Joseph has the full support of Senate President Tito Sotto and the Rotary Club of Manila. More are expected to help expedite the project. 

Present during Joseph’s installation event were Vice Commodore Armando de Rossi and wife Lilibeth de Rossi, Rear-Commodore Ildefonso Marco Tronqued, and Vice-Admiral Fred Villanueva, and Joey Talion.

Let’s support Joseph in this gargantuan effort to Save our Seas (SOS). Save our Splendor. Save Manila Bay Now!

To those who do not know Bobby, he is 68 years old, studied at Letran College for his  BS Economics, and  in 1971 received the  Colegio Award in Business and Advocacies in  2005.

Bobby  has raked up several awards. Among them, Tourist Man of the Year Cebu Chamber of Commerce, Tourism Exemplar Award by Media in 2012 and 2015, Lifetime achievement awards from the Airline Cargo Association, Tourism Philippine Airlines, Rotary Club of Manila and People Asia Magazine’s “Men who Matter in Tourism 2015.”

Wine  lovers know of Bobby as chair of Phil Wine Merchants, Columbia Transport and Wine Museum Hotel and Resto.

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Last week, this column focused on the need for people to be aware of keeping healthy, particularly to avoid lung cancer. Today’s piece is on a remarkable  development  to make accessible affordable and free cancer prevention programs, diagnosis, treatment and supportive care for patients with any kind of cancer, of any stage, of any age and cultural background.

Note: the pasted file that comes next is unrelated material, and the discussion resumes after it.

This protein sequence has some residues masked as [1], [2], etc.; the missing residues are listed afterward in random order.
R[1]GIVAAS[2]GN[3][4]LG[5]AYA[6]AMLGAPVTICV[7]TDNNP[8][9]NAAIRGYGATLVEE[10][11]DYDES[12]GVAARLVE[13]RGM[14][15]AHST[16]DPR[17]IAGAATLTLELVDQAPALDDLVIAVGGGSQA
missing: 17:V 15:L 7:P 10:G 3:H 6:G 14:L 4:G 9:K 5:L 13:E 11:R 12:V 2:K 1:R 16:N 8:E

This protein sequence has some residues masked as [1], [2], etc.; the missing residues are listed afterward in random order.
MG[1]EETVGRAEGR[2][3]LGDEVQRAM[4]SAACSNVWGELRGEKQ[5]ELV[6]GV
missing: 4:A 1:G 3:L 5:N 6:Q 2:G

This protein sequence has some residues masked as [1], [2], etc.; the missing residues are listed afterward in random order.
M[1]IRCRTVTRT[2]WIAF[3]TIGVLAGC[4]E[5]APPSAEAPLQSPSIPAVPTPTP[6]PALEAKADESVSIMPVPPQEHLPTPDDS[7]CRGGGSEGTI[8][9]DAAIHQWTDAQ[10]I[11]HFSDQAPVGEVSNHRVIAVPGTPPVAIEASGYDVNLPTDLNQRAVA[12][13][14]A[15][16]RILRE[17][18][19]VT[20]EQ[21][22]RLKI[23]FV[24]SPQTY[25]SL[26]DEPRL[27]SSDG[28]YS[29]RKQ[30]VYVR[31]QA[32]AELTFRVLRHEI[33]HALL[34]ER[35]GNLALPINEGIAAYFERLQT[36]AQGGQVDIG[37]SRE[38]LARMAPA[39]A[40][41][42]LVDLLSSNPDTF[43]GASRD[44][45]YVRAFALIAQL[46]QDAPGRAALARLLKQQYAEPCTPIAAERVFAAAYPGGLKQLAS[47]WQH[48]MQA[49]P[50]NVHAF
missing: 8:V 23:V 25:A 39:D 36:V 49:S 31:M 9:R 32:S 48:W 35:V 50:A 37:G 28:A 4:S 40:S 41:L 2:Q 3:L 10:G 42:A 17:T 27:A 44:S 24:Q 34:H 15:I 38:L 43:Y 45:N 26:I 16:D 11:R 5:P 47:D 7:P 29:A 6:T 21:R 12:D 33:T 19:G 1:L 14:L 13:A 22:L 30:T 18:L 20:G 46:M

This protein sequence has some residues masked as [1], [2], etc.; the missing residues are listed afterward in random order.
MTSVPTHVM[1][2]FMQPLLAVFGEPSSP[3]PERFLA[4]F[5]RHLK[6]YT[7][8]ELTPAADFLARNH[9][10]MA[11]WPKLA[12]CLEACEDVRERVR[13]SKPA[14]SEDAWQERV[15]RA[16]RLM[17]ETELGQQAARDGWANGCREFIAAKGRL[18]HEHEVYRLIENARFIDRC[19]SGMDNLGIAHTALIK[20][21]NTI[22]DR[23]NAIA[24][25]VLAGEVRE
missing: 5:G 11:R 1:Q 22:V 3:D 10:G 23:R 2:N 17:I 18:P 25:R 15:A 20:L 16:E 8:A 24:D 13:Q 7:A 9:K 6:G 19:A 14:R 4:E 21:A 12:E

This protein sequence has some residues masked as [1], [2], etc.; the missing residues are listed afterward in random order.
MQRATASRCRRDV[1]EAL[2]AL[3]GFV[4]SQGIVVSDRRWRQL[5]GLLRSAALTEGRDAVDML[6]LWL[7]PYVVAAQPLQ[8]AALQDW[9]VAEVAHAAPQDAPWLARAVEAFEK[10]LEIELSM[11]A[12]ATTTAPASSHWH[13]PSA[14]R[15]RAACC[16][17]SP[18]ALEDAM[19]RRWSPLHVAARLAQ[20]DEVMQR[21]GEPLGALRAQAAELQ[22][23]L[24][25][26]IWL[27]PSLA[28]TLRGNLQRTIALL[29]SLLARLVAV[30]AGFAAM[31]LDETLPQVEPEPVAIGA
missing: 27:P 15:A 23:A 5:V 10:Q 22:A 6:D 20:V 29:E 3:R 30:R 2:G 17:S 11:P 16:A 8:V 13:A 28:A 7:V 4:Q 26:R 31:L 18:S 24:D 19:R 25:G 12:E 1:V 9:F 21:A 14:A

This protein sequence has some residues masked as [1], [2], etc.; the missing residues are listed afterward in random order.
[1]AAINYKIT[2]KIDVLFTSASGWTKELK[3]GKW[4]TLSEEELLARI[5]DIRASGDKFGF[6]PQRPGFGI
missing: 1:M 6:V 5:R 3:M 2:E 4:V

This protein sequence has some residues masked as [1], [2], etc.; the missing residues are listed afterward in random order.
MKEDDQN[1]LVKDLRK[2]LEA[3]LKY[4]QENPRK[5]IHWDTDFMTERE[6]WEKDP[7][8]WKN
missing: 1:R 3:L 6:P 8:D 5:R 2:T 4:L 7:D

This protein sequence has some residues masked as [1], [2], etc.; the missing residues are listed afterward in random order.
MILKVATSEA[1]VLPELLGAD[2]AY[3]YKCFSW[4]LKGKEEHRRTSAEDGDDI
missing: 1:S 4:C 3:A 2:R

This is due to the Senate’s approval of Senate Bill 1850 or the National Integrated Cancer Control Act, by a unanimous vote of  18-0. The bill is principally authored by Senators  JV Ejercito, Sonny Angara, Nancy Binay and Loren Legarda. It aims to institutionalize a national integrated cancer control program in the whole country.

Senator Ejercito said, “It is high time that we give hope to cancer patients… as sponsor and one of the authors of the measure, I consider the bill as an imperative effort to address the gap in the government’s cancer program.

The approval of this measure will really provide hope to every Filipino who suffered long-enough battling cancer on their own. Today, we give them something to look forward to.”

According to cancer-prevention group data, there are nearly 150,000 new cases of cancer every year. Only 40 percent of that figure will survive. Most government and private cancer assistance programs cater to a few cancers and only to cancers of an early stage. The top five cancers in the Philippines are breast, lung, colon, liver, prostate, and cervical.